Digimon: The Movie

MPAA Rating: PG

Entertainment: +3

Content: -2

The Pokmon craze has a serious challenger in a new TV and movie phenomenon, also originating in Japan. The Digimon media and retail powerhouse is sweeping the U.S. and other countries. In the U.S., the Digimon: Digital Monsters TV series is the number one rated show on the Fox Kids network and also ran ahead of WBs Pokmon series among children 2- to 11-years-old in a recent TV rating period. Now, the first full-length Digimon movie will try to capture the fancy of Americas children. This new hour-and-a-half movie is similar to the Pokmon movies, with the lead characters being young children surrounded by many types of Digimon animals and monsters. Swept mysteriously into a digital world, the children help good Digimon overcome corrupt monsters to restore order in the Digiworld. In the new film story, a powerful new Digimon hatches from an egg and starts to consume data on the Internet, quickly evolving into a large monster. It then takes over the worldwide communication system and even prepares to launch missiles from the U.S. to Japan. Its up to the children, known as the DigiDestined heroes, to stop the highly destructive Internet Digimon. The colorful, animated battles and explosions, which permeate the storys non-stop action, are incredibly frantic, loud, and startling. It is difficult to imagine how young children could understand the plot of this incredibly fast-moving action film, but based on the success of the Digimon TV series, large numbers will probably flock to DIGIMON: THE MOVIE.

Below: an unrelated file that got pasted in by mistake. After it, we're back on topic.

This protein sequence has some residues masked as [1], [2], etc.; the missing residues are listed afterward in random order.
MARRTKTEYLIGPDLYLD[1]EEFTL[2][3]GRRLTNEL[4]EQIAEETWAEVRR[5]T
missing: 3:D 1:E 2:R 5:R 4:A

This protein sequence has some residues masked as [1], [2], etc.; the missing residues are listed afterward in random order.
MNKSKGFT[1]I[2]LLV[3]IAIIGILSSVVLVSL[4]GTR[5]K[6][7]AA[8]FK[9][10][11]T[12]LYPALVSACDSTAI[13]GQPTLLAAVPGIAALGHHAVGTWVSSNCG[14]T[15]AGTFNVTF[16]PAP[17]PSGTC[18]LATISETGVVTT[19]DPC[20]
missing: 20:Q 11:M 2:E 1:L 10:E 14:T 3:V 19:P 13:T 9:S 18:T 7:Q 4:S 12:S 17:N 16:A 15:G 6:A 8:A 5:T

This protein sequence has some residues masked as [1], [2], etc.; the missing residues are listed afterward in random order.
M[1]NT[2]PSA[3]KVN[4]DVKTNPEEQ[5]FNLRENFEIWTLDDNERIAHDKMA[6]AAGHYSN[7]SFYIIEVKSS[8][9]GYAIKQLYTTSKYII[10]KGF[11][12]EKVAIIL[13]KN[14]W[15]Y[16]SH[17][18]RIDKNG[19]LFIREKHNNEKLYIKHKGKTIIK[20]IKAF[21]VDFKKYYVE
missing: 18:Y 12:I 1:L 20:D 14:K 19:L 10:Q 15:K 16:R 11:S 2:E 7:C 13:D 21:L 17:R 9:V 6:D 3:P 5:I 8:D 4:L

The Digimon animals and monsters do not appear to be occultic in nature, but only fantasy creatures with enormous strength and superhuman powers, although most of the monsters are shockingly hideous, frightening and incredibly destructive. They spew electric and fireballs from their mouths, destroying property of all kinds in fits of rage and anger. They make the Pokmon movies seem almost tame in comparison. However, no humans are injured nor any blood shed. Also, a clear distinction is made between the good and evil monsters with the good creatures triumphing in the end. Further, the theme of cooperation and teamwork is emphasized among the children as they risk their lives to save the world from the evil monsters. Befitting the PG-rating, no foul words are spoken and no sexual content or nudity is present. Still, the incessant, overpowering use of violent battles, explosions and property destruction is a blatant exploitation of violence to entertain and a prime example of entertainment that begins desensitizing children to violence at a young age. For that reason, we do not recommend DIGIMON: THE MOVIE.

Preview Reviewer: John Evans
20th Century Fox, 10201 W. Pico Blvd., Los Angeles, CA 90035

The following categories contain objective listings of film content which contribute to the subjective numeric Content ratings posted to the left and on the Home page.

Crude Language: None

Obscene Language: None

Profanity: None

Violence: Incessant, loud, and frightening (Hideous monsters battle each other, destroy massive amounts of property in fits of rage, Electric and fire bolts shot from monsters mouths, monsters and other creatures with superhuman strength battle almost constantly, no humans injured or any bloody wounds shown)

Sex: None

Nudity: None

Sexual Dialogue/Gesture: None

Drugs: None

Other: Monsters appear to be fantasy creatures, not occultic; no occultic characters or themes, children encouraged to help each other and work as team

Running Time: 88 minutes
Intended Audience: Children ages 4 to 12

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